This blog was written by Angie Kotler, University of Sussex, and Jean de Dieu Dusingize, Umubano Academy, Rwanda. For the 2023 UKFIET conference, 32 individuals, including Angie and Jean de Deiu, were provided with bursaries to assist them to participate and present at the conference. The researchers were asked to write a short piece about their research or experience.

Our aim in drafting and presenting our paper for the 2023 UKFIET conference, was part of an ongoing reflection process that we have been engaged in for many years. To frame this, we used two paradoxes: the first from Sabaratnum who says: Western liberalism is seen as a source of oppression, but also implicitly understood as the only true source of emancipation; and the second which focuses on ‘paradoxical curiosity’ (Lederach, J.P., 2005, OUP; The Moral Imagination, p35), where we allow moments of tension or dissonance to lead to new understandings.

This process has occasionally been formalised (e.g. as for this paper) but mostly we just seem to continue the conversation whenever we speak. It began almost ten years ago, during the interview for Jean de Dieu’s role as Head Teacher of a school in Rwanda. Angie was asking the questions initially as she was conducting the interview, but it soon became a conversation about our own values, beliefs and passions. Needless to say, Jean de Dieu got the job, and that conversation formed the basis of our working relationship over a long time.

Neither of us was naïve about the power dynamic in the relationship. Angie worked for the organisation that employed Jean de Dieu and part of her role was to bring in the funds to pay him. We reflected on the legacy of the colonial history of Rwanda and the ongoing effects of the genocide of 1994. Trust was hard to come by; mostly people wore a veneer just to manage the pain of the past from an imperative to look to the future. We came at the task of co-developing a model of education for sustainable peace from our vastly different perspectives and experiences. And as we talked about it, we frequently stopped and reflected on moments in our own histories which had influenced us, how we felt, how we thought, what we wanted to do in education and why.

We both believe that these conversations formed the bedrock of the work we collaboratively designed and developed, work which rapidly led to transformative practice in this school, such that within two years, the school became known as the lead school for peace in Rwanda and was held up as shining example by leading peace education organisations and others. We knew we had struck lucky in finding it easy to trust each other and forge genuine mutual respect, and because the organisation was sufficiently small, responsive and agile to allow us to find our own way.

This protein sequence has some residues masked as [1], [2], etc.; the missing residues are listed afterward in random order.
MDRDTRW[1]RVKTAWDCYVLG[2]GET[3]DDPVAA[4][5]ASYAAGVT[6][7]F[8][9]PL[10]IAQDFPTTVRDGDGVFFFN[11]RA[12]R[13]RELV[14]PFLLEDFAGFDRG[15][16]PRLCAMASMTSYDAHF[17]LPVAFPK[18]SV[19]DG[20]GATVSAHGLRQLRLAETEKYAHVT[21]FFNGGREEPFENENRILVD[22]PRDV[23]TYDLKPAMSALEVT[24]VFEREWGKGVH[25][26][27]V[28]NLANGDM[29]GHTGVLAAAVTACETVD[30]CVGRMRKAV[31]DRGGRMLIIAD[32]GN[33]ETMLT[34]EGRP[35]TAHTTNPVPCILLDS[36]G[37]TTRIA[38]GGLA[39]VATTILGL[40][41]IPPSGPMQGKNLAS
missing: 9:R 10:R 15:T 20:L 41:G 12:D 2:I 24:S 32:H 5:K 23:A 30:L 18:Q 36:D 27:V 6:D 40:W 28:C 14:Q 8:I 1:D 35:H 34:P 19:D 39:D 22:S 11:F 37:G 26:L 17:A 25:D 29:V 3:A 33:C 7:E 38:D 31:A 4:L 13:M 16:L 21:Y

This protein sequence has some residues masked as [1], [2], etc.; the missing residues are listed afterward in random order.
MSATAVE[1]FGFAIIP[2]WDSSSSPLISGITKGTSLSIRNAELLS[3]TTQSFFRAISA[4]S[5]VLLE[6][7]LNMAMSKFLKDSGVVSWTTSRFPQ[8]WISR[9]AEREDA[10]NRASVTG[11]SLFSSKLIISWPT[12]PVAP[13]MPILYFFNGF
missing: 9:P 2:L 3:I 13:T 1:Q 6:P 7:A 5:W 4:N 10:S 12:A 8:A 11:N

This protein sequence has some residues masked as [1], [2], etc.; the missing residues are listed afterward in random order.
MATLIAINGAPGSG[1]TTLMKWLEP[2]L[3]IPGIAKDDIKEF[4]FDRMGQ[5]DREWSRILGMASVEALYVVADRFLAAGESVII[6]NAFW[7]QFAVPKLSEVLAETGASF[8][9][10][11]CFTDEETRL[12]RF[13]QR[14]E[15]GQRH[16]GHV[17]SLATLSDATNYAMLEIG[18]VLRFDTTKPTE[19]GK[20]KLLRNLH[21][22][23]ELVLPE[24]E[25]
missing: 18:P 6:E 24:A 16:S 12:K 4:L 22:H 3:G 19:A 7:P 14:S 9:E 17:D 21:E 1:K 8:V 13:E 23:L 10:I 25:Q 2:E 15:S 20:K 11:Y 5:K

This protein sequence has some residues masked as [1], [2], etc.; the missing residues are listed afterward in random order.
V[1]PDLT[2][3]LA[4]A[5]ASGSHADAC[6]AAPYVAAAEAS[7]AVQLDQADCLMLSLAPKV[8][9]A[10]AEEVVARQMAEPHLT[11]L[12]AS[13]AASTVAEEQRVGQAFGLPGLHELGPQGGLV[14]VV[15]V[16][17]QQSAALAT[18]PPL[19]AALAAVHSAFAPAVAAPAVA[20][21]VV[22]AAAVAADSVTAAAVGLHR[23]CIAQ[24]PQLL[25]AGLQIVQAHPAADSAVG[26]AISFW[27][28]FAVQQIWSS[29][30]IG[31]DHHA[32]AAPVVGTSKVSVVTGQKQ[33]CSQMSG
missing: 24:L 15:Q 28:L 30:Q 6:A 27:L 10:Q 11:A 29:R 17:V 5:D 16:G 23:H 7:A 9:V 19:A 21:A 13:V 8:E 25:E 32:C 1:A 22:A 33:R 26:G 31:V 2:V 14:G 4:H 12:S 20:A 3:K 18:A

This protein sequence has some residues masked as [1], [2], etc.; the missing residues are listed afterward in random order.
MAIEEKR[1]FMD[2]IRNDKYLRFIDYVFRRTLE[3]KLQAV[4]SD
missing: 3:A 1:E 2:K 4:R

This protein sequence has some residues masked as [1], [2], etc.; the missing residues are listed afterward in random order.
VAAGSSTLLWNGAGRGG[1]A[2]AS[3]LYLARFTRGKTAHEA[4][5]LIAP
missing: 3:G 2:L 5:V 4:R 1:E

We were so steeped in the work that at first, it was very hard to articulate externally what we had done or were doing, but we realised it was important to try. We used a Life in Schools survey (Arora, 1994, cited in Cremin and Bevington, 2017, Routledge; Positive Peace in Schools, p.124) and that showed high levels of satisfaction from both students and teachers, so we then delved deeper and asked what was it that led to this feeling. For this we used Mac Ginty and Firchow’s Everyday Peace Indicators. Teachers, students and their families reflected back that what they valued in this school was to feel safe and valued, to experience education as just and fair, every day and in every aspect of school life. For every teacher, this was in stark contrast to their own school experience where every single one had been not only been beaten regularly (or had hidden or run away to avoid being beaten) but also, it was often for no good reason. Parents said they had thought beating children was the only way to get them to learn, but now they saw that this was not true and that this would never lead to sustainable peace.

This was a huge step, and we went further, using the 4 ‘R’s social justice framework (Novelli et al, 2015 to explore issues of recognition, redistribution, representation and reconciliation. We never stopped trying to take these as far as we could, even when there were many obstacles and barriers. Jean de Dieu always said however much we learn and change, there is always more. We are still on the journey of exploration of the issues that continue to divide north and south, rich and poor, able and less able, and other polarities. We continue to confront the first paradox almost everywhere we look, and we continue to value our conversations. We know that the power of paradoxical curiosity can occasionally break the mould if we have the humility to allow it.